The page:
“It is also worth your while to rack this issue as part of (or near) your ‘Acts of Vengeance’ display.”

§ November 6th, 2017 § Filed under marvel, retailing § 3 Comments

Still going through old boxes of comic book promotional material of decades past, and one item I found was a Marvel Comics retailer letter with suggestions on how shops could market a particular comic book to its customer base. The comic in question: The ‘Nam #41 (February 1990):


This of course is the issue of the ongoing mostly real world-ish Vietnam War comic that guest-starred Marvel super-heroes. Now, it’s not as egregious as it may sound…the premise is that a U.S. soldier in Vietnam imagines how conflict would go if Iron Man and pals were around, and, you know, a guy imagining what that would be like is at least within the realm of possibility. It’s not like, say, the Punisher showed up or anything. So the premise doesn’t really break the main conceit of the book, that it’s a dramatized “realistic” retelling of the war, from the points of view of the men on the ground.

Of course, in execution, it likely plays out differently. In context of “this is all in a fella’s imagination” it may be, but it’s still pictures of superheroes fighting in the Vietnam War in a comic that had eschewed that sort of imagery.

Anyway, whatever, that’s fine. If they needed the occasional story like this to goose sales a bit (and I’m assuming sales might have needed bit of a boost) so they could keep telling the superhero-free stories they wanted to tell…I mean, sure, knock yourselves out. But what I wanted to mention briefly were the sales tips in the above scan. I’d posted this pic initially on the Twitterers the other day, and as Bully, the Little Shelving Bull, pointed out, “Put it near What If? so nobody can find it!” appears to be one of the suggestions. Frankly, that sort of racking strategy would probably create more confusion for sales…”Hey, why is The ‘Nam in the Ws?”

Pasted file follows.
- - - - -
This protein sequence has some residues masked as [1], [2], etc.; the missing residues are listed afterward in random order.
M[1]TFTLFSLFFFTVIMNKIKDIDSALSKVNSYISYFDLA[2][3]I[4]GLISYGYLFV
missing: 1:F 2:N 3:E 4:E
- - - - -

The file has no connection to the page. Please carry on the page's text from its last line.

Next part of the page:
The suggestion that bothers me the most, however, is the idea that retailers should tell customers “hey, that Sgt. Fury comic with Captain America is worth a lot now, wink wink, nudge nudge,” implying that surely this comic will be a highly sought-after expensive collectible in short order as well! (Recent sales on eBay: one copy at 99 cents.) If you’re trying to convince customers to buy a comic for its possible investment opportunity…well, I never ever ever do that. Partially because I want people to read and enjoy their comics, but mostly because I don’t want someone to buy three dozen copies of something on my investibility precognitive knowhow, only to have said items turn out to be a bust and suddenly the buyer’s back in my shop with, like, one of these.

Also, that Sgt. Fury comic is from the mid-1960s, and features an early Silver Age appearance of Captain America. Not quite the same as a boom-period comic with reworked Romita Sr. drawings, when it comes to demand.

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I do plan on going back to that post about the Boris the Bear variants/flyer, so keep your comments there comin’, if comments you do have!

3 Responses to ““It is also worth your while to rack this issue as part of (or near) your ‘Acts of Vengeance’ display.””

  • Bryan says:

    I feel like I need a shower after reading those suggestions.

    Re: The Nam’s sales and collectability, didn’t the series actually start off rather popular? I can remember the first issue being a on-the-wall-behind-the-cash-register-for-$10 book within months of its first publishing.

  • Jim Kosmicki says:

    The ‘Nam was an unexpected success for Marvel. They could never really build on it, however, as seen by the short-lived companion title Semper Fi. I do believe the B&W reprint magazine did okay, lasting into double-digits in the last dying days of the Marvel magazine line…

  • Harvey Jerkwater says:

    That was a weird issue. It did get me to buy an issue of The ‘Nam long after I’d dropped it, because I couldn’t imagine how they’d work the superheroes into it. Eh, mildly clever.

    Heh – Sgt. Fury #13 was the very first Silver Age comic I ever bought. My eleven-year-old self improvised a backing board for the Ancient Treasure from the lid of a donut box. The ragged top of the “board” still projects above the others in the longbox.

    The colors weren’t lined up correctly on many pages, which irritated the crap out of me back then. Now it’s kind of charming.

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